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This project: (1) initiates a continuous water-quality monitoring study for the Roanoke River in the area upstream and downstream of the RRFRP project area; (2) provides a mechanism for detecting short- and long-term changes in Roanoke River suspended sediment water quality during and after the RRFRP implementation; and (3) assesses trends in suspended sediment water quality in this section of the Roanoke River.
The U.S. Army Corps of Engineers and the City of Roanoke are working on the construction of a congressionally authorized Roanoke River Flood Reduction Project (RRFRP). The RRFRP has significant public attention from the perspectives of flood reduction and protection of the Roanoke River as a natural resource. Water-quality issues are a concern throughout the urbanized project area. Urbanization, impervious surfaces, nonpoint runoff, and siltation are important and dynamic water quality factors. Additionally, the Roanoke logperch (Percina rex), a federally listed species is found within the project area. Therefore, the RRFRP is being constructed in a complicated urban river system and has the potential to affect water quality, particularly with respect to sediment in the river.
Initiate a continuous water-quality monitoring study for the Roanoke River in the area upstream and downstream of the RRFRP project area.
Provide a mechanism for detecting short- and long-term changes in Roanoke River suspended sediment water quality during and after the RRFRP implementation.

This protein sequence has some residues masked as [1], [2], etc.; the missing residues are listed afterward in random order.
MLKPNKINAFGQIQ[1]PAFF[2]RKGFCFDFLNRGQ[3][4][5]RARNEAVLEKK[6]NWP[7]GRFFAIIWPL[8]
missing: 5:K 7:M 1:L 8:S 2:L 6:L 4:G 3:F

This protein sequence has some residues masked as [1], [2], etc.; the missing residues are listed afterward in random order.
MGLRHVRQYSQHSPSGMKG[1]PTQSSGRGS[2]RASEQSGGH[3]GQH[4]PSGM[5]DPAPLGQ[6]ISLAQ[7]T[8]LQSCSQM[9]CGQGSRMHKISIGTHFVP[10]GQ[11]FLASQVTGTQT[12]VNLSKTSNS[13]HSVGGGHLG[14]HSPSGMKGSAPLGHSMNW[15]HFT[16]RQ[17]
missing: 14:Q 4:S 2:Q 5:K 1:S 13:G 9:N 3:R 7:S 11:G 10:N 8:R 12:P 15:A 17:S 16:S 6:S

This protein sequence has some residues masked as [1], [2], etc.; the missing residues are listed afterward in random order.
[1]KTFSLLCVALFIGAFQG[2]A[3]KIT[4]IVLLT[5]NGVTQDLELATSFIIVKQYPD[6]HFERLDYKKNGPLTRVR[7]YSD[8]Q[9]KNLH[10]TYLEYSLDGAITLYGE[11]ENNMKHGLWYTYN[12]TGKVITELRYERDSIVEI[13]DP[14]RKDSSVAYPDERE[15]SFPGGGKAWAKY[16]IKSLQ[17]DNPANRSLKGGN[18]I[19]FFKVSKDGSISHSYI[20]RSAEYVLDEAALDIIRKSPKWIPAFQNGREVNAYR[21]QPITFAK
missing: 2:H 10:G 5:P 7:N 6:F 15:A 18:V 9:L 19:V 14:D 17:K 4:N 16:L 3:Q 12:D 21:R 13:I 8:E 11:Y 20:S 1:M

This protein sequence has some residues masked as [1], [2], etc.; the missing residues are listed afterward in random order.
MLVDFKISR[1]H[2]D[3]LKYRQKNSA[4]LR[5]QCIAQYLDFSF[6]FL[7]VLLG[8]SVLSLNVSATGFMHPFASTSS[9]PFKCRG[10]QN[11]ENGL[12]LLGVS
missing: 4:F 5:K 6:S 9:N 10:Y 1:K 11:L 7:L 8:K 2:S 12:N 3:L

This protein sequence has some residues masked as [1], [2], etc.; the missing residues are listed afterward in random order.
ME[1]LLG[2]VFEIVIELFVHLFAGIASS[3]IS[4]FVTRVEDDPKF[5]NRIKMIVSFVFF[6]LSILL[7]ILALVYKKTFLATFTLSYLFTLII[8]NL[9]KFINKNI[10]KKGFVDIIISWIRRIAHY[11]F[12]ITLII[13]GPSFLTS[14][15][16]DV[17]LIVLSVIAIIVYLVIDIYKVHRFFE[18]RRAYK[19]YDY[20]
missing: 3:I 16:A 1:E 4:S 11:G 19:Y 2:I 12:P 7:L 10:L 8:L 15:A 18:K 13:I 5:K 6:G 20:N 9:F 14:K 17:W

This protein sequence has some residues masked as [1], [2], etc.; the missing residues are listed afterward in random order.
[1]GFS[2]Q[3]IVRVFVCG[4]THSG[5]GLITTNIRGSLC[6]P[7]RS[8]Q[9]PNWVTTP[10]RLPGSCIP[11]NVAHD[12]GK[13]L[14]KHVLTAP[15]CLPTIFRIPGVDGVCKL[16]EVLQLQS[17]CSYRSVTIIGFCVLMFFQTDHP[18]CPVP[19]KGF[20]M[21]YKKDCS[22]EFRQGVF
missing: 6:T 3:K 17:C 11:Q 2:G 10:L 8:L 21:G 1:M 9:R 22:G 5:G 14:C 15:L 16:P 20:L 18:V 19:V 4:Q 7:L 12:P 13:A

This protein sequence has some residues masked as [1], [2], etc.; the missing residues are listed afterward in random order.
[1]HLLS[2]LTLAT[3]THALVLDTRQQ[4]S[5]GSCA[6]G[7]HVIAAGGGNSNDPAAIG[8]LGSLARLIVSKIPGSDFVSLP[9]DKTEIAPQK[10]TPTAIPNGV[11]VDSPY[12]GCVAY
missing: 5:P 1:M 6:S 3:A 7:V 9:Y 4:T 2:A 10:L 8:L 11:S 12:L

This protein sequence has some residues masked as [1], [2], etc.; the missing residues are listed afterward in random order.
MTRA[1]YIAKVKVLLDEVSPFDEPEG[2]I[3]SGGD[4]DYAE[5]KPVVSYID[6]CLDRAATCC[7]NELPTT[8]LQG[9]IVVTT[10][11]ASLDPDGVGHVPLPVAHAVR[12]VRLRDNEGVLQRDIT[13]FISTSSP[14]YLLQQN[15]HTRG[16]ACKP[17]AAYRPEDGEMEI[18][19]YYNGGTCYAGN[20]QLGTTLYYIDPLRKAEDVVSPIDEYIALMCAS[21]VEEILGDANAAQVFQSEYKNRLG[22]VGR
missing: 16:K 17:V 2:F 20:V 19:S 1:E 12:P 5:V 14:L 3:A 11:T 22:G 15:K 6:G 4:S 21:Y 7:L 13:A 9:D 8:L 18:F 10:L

Assess trends in suspended sediment water quality in this section of the Roanoke River.
Continuously monitoring water-quality sondes were installed at four locations on the Roanoke River that bracket the area of the RRFRP. These water-quality sondes are outfitted with sensors for the continuous determination of turbidity, water temperature, specific conductance, and pH. Intensive manual water-quality sampling will be performed during a broad range of flow conditions (including low-flow, intermediate-flow, and storm-flow conditions) to provide up to 18 manual water-quality samples each year. The intensive water-quality sampling is being performed over the entire range of hydrologic conditions (including extremely high flows) because it is during storm-flow periods that the majority of sediments are transported. During manual sampling, the field parameters of turbidity, water temperature, and specific conductance are measured, and a water sample is collected for suspended sediment analysis. For storm-flow samples, a size fractionation analysis (percent sand and percent fines) also is performed on the sediment sample. Data analysis is performed to determine whether the water quality in the subject reach is changing during the RRFRP implementation.
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